Dignity in Departing

Hildegard (8 of 17)It’s no surprise that homelessness is a problem in Louisville. But what so many do not consider is what happens to its homeless citizens at the end of their lives. It’s one thing to see someone sleeping on the street, but it’s quite another to ask yourself what happens to that person when he or she is on the brink of death. Karen Cassidy, a former palliative care nurse practitioner, was all too aware of the very real problem of people dying alone on the street and consequently made a choice. She left her work in the medical field and has now dedicated her life to the establishment of Hildegard House, a home offering quality end-of-life care  to those without a home of their own or without anyone to care for them.

“At the hospital, I took care of a lot of people dying at the end of life who didn’t have a home or a family. It was terrible to see them die alone,” recalls Cassidy, who is now the executive director of Hildegard House. Cassidy was familiar with similar organizations – providing care for those who had nowhere to go or no one to help them – in other parts of the country but realized Kentucky had nothing like it. And because hospice programs won’t provide services to those without a permanent address, she took action and created one herself.

Hildegard House became incorporated a year and a half ago, and she and Mark Clore of Clore Construction have been working on its renovations for several months. The house is located in Butchertown at 114 Adams St. and was formerly a convent and a daycare before Cassidy became its newest tenant. She is currently renting the building from the Archdiocese for $1 per month, and the ultimate goal is to buy the building from the church.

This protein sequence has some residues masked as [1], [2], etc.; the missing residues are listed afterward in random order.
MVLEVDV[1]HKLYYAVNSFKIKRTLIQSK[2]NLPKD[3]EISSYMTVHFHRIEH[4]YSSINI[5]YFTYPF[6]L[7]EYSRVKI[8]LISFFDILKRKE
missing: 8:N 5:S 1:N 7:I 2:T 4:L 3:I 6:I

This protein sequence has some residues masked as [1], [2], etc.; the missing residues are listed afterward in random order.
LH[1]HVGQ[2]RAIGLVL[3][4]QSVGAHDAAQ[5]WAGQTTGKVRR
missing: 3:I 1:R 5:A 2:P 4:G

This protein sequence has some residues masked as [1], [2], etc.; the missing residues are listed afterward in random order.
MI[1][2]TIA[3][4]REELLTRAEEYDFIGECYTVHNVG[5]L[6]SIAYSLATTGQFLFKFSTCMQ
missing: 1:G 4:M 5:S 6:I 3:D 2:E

Neither Cassidy nor Clore can remember how exactly she found him, but both admit that as soon as they met, the synergetic possibilities between them were undeniably palpable. “She said, ‘You’re the first guy who didn’t talk down to me just because I’m a woman, as if I didn’t know anything,’” Clore recalls of the pair’s first meeting.

The work the two have done on the house is absolutely astounding, but both contend that it never could have been done without the phenomenally generous scores of others who have come together to make this possible. “This thing has just lit me up,” Clore describes. “I’ve made a contribution, I’ve contributed my time. But my electricians, my plumbers, my drywallers, my floor-finishers – it speaks to them not just me that I’ve brought $90,000 into this place. In-kind work. Work that was just donated.”

And that work has been absolutely tremendous. The house is simply stunning, offering three private beds in a very homey environment. And what’s particularly unique about Hildegard House is how Clore and his team have been sure to preserve the building’s history throughout the renovation process. “We’ve tried really hard to maintain the architecture and look of the original building,” he elaborates.



When Hildegard House begins to fill up, Cassidy looks forward to offering the community something very special and, ultimately, needed. “We’re not a medical facility; we’re just a home,” she notes, which consequently means there’s no red tape to fight through for residents. All services will be completely free, and no insurance is necessary. With comfortable rooms and friendly volunteers – known as “compassionate companions” – Cassidy looks forward to letting residents pass on in a warm bed with smiling faces all around. “The ultimate goal is that these people can die with dignity and not alone,” she maintains.